To add soundex ability to the db (used in matching parsed address parts which includes soundex, metaphone and levenshtein abilities), first build the module under the contrib directory of your postgres source:
This will add the fuzzystrmatch under the contrib folder of your installation. To add it to your database:
Create a geocoder database
Now, we’ll need to create a new geocoder database:
Now, we can begin to setup our geocoder. We first need to populate some street abbreviation and state lookup tables, and the tiger_loader.sql, which is the actual code to load tiger data into the geocoder table structure:
(I had my PostGIS sources under /tmp in this case):
Next, create the actual geocode function in the db (note you need to be in the tiger_2010 directory):
You’re now ready to load US Census shapefile data into the geocoder! There’s a slightly contrived way of generated scripts from the db, but I found this cumbersome for loading many states, so I wrote my own with perl. Someone from the PostGIS mailing list also wrote their own:
For the original loader script and instructions, check the original documentation.
I found it useful to get all the files into a single directory, and then just process them from there (instead of having a separate script to do each state):
The loading process takes anywhere from 30 minutes to over an hour, depending on how many points of interest are in the shape file and the complexity of the generated sql. Once it’s finished, it’s quite simple to geocode addresses with pretty good quality:
What’s even more interesting is bulk geocoding by loading an entire table of addresses and selecting them back out (or to another table) geocoded. Here’s some code that does that (modified from (http://postgis.refractions.net/documentation/manual-svn/Geocode.html)):
What’s it like to use it for real life stuff? Well, your mileage may vary. I loaded all US States and performance ranged anywhere from 40 ms to over 3000 ms for some difficult addresses on a dual quad core machine with 32 GB of ram and fast disks. Part of the complexity is in the address parsing and attempting to match address parts to many tables, resulting in table scans and a lot of time and disk complexity. If you have many millions of addresses to geocode, this could be a problem.
I was able to increase performance by “pre-normalizing” my addresses, and then sorting them by zip code. This seemed to help the most, along with increases shared memory cache in Postgres configuration. I’m also looking at optimizing away some unnecessary table scans, and trying to make more use of partitioned tables and different indexes. So far, it’s worked for my purposes, and I haven’t tried to cluster it yet, which may be an option for some (e.g. partition multiple states or sets of data over many machines).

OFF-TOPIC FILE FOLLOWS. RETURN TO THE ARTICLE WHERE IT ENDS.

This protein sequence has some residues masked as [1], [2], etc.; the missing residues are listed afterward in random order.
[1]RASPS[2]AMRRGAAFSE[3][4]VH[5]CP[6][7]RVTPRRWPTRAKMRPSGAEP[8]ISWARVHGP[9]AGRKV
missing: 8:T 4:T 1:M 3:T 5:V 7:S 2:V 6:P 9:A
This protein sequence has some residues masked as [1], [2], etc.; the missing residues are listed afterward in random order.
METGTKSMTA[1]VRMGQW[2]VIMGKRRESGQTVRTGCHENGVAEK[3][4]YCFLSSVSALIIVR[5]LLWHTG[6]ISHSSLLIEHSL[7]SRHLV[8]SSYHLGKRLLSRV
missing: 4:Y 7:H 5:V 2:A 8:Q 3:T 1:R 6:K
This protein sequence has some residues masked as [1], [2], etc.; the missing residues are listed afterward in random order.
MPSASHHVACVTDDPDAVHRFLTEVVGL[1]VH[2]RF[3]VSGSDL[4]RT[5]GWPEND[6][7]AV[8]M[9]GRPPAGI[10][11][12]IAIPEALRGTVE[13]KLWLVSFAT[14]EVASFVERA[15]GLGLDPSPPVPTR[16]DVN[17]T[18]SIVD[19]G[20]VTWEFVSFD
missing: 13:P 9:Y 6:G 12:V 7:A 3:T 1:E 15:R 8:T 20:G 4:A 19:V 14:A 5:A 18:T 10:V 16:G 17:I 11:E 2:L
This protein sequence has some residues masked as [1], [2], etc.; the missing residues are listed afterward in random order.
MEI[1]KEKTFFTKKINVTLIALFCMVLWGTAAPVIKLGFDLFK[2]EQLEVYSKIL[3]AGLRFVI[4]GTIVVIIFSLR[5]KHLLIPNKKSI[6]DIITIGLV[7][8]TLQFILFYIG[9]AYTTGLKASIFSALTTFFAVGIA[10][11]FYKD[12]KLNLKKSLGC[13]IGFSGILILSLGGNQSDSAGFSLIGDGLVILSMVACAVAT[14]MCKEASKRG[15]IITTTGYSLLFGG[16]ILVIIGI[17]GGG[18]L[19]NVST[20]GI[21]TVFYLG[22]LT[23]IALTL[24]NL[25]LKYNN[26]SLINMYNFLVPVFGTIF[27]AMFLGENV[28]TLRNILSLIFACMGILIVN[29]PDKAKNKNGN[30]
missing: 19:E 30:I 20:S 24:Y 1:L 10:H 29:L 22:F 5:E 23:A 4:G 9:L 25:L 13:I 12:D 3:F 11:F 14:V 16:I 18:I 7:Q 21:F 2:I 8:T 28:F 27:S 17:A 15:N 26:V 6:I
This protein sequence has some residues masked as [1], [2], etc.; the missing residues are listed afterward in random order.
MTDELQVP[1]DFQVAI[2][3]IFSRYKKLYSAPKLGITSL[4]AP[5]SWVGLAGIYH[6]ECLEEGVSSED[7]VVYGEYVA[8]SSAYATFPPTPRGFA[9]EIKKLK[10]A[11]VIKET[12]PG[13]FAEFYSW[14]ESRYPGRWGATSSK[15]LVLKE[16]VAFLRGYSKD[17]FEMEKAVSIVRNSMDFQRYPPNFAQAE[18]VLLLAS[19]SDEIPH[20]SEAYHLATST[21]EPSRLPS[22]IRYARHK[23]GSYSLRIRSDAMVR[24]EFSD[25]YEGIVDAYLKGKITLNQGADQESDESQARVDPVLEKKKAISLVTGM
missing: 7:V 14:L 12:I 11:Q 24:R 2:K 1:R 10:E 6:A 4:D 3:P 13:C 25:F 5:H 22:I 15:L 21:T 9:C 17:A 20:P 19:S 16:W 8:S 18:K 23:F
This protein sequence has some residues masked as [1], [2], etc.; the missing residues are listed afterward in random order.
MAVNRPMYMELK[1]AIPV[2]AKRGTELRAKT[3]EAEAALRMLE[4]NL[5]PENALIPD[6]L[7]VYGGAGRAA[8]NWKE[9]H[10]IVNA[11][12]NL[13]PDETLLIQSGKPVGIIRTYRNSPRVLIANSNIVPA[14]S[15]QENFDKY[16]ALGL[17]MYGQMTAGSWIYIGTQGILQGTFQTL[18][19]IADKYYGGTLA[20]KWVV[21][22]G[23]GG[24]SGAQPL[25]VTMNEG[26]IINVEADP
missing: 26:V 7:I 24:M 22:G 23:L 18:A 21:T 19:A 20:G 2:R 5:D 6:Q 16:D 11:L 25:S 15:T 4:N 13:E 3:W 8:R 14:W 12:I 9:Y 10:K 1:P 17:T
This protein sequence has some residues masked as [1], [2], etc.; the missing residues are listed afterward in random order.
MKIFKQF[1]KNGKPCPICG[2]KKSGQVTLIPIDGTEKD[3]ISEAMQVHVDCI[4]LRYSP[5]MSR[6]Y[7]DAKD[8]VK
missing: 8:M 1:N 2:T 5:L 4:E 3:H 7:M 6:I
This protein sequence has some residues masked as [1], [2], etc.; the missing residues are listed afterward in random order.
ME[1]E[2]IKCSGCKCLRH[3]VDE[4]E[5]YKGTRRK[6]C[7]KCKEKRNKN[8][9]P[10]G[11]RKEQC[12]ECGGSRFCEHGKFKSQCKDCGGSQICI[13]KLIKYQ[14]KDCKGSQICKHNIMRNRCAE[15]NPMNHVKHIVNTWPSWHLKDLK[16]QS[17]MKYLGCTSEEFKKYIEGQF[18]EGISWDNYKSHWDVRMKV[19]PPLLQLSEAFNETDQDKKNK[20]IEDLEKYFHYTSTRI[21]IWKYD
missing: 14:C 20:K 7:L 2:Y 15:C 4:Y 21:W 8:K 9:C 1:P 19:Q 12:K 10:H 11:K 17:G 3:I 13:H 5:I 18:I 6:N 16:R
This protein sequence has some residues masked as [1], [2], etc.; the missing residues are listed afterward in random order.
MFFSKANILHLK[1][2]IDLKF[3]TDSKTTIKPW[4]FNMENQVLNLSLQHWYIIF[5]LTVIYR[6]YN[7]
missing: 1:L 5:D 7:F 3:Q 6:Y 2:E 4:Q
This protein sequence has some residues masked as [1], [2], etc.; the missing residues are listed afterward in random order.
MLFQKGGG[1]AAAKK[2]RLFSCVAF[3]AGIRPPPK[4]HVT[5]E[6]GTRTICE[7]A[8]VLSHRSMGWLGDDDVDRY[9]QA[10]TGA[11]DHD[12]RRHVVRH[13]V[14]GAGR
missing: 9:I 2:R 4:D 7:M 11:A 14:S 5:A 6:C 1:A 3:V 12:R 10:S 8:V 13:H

If you’re using Socket.io and want to reverse proxy your web socket connections, you’ll quickly find it’s somewhat difficult. Since web sockets are done over HTTP 1.1 connections (where the handshake and upgrade are completed), your backend needs to support HTTP 1.1, and from what I have researched, they break the HTTP 1.0 spec (see this discussion at stackoverflow).
Some people have been able to get HAProxy to work for effective proxying of websocket connections, but I couldn’t get this to work reliably when I tried the latest version and TCP mode.
If you’re using nginx, you won’t be able to proxy web socket connections using the standard nginx proxy_pass directives. Fortunately, Weibin Yao has developed a tcp proxy module for nginx that allows you to reverse proxy general tcp connections, especially well suited for websockets.
Let’s get a simple web socket proxy up and running. Download nginx sources and tcp_proxy module:
Compile Nginx with tcp_proxy module
Create a simple vhost like the following (note tcp must be defined at the server directive level):
You’ll notice there is an additional http section, with a check_status directive. The tcp_proxy module provides a simple and convenient status check page which you can use to see if your backend node processes are up:
Create a Simple Websocket Server
Start four node processes, each listening on different ports:
You should now check your status page to verify all backends are up and running:
You can also go to our proxy via standard http (web browser) and correctly see “Hello World” to verify we’re hitting one of our node backends.
Test Websocket Proxying
Now lets create a simple web socket client to test if we can actually create a websocket connection over the proxy:
For simplicity, I used a node static page server to serve this test page from the same node process and attached my Socket.IO instance to it:
Now, when we run our node instances:
And when we go to http://localhost, we can see successful websocket handshakes (which means we’re going over the nginx proxy):
Using this method you can successfully balance a cluster of web socket nodes, with some simple failure provided by the tcp_proxy module. Depending on the need and placement of nginx within your specific application stack, the ability to use this instead of something like HAProxy or some other balancer strategy could allow scaling many more connections per server without introducing significant complexity.
One thing that should be noted is you can no longer guarantee that a client will always connect to the same node process, like in the event of disconnection, so your application will need to understand this and implement session management across the cluster (such as using a redis or memcache session store, for example).